The service areas are pushed to the back of the building with minimum set back, creating room toward the breathable faces of north and west. Double height chunks are then removed from the façade of the building to create large, open courtyards that every level of the building opens onto. All the living spaces directly or indirectly open onto these courtyards. Almost all the openings to any room never open onto the roadside façade directly. The ones that do, have been fit with an external perforated metal mesh, making them visually private from the outside; while creating transparent views from the inside. Large sliding/folding glass doors conveniently placed in living areas make sure the courts are easily accessible. These are kept flexible in nature; mostly empty, except for a planter and an occasional bench. Privacy here is achieved through punctured walls and louvered metal screens, making them a buffer between the living spaces and the cluttered outside.

The nature of these courts is flexible enough to absorb all sorts of activity on any level: large gathering of extended family members, impromptu parties or just a summer siesta. The intangible nature of these courts; the accidental or incidental interactions between members of the family; keep the amalgamated feeling of a home alive, compared to the disconnected withdraw of an apartment. Through these spaces, one can walk out on to the balcony; converse with a family member reading paper, all the while taking in the aromas of food being prepared in the kitchen below. Large projections into these courts act as spaces for yoga, waiting, prayer or dining; depending on the level.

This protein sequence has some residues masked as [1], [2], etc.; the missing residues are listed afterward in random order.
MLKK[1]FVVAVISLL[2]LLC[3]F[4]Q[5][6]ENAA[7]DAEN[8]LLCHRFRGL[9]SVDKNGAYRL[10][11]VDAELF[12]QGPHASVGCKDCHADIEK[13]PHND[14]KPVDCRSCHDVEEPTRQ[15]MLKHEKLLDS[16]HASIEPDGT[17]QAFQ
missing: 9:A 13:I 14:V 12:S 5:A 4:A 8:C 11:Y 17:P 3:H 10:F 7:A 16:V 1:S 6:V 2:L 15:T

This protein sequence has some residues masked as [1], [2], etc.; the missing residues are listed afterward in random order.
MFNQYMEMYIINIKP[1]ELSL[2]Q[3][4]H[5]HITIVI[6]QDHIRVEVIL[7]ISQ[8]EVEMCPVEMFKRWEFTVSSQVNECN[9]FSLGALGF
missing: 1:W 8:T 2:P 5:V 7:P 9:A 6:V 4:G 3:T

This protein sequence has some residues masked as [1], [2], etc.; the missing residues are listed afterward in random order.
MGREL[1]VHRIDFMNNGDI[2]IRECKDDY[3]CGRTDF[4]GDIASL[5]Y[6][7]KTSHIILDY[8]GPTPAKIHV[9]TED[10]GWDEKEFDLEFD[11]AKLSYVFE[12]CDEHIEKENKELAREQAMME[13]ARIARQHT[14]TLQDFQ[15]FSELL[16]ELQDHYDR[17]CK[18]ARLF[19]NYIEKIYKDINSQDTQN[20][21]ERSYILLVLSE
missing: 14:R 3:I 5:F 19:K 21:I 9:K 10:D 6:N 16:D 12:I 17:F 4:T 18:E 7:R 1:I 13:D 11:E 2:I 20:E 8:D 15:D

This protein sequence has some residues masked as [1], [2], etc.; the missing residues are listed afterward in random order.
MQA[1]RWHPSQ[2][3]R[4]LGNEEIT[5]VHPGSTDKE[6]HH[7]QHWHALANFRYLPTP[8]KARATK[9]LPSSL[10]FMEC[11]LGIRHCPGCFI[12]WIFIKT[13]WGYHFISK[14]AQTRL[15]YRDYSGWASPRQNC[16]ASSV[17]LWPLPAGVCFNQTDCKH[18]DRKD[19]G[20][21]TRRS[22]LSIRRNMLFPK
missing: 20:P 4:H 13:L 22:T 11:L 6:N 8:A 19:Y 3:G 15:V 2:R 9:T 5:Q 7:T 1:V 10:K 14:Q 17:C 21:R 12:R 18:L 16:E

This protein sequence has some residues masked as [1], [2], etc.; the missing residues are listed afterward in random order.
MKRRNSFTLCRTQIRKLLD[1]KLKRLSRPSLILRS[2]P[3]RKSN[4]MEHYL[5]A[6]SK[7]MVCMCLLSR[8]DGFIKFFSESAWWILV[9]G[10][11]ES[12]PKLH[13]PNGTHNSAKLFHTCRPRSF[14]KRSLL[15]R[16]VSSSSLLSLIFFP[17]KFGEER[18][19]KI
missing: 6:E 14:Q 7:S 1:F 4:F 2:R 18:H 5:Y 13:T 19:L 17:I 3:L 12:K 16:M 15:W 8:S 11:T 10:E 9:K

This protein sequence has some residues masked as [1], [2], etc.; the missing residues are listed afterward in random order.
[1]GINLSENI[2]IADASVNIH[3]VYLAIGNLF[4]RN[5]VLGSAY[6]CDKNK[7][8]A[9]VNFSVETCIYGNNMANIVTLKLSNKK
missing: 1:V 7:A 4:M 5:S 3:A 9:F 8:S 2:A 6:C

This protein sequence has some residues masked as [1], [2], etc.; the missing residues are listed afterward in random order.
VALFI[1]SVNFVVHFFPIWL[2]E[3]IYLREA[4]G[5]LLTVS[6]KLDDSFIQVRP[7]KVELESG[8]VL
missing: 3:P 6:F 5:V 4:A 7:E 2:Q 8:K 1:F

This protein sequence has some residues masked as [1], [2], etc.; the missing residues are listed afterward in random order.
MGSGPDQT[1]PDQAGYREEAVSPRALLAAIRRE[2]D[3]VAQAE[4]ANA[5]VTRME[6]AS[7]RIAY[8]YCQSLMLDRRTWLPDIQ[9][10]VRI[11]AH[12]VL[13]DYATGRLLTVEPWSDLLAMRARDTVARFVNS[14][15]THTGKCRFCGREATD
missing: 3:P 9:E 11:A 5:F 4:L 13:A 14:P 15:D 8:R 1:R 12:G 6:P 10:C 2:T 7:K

The duplexes are open within themselves through large cutouts inside. These double height volumes host the internal staircases within each flat. The bedrooms at the back are given large sliding shutters, instead of regular doors, so the courts can be experienced better. Poly urethane based concrete floor flows through these large openings seamlessly from one room to another. The construction process is kept simple and the material palette is honest: an unostentatious dominant white, which swells the space up more than it actually is. Flashes of turmeric yellow and earthy orange break this monotony, creating contrast and visual depth, at required places of interest.


In a surrounding environment of stacked clone construction, this garnered a lot of attention from builders and public alike; mostly due to its stark nature on the outside and with the surprise amount of open space once inside. It could also be due to the fact that it is achieved within the same cost that makes up its surrounding neighbors. Hopefully this could demonstrate at a local level, how simple planning principles and a focus on necessity of open spaces could change the high rise canvas of the city.

Project: Never-Apart-ment

Location: Hyderabad, Telangana

Design team: Baba Sashank, Vindhya Guduru, Anusha Dasari

Site area: 3600 sqft

Project area: 10390 sqft

Civil contractors: ECMAS

Structural Engineer: Raghavendra (ALONUM Design)

Initiation of Project: July 2016

Completion of project: July 2018

Photographs: Monika Sathe Photography

Project Credits
Civil contractors
Product Spec Sheet

ManufacturersSaint-Gobain Glass HQ
ManufacturersSomany Ceramics Limited
Product Spec Sheet
by Duravit
by Häfele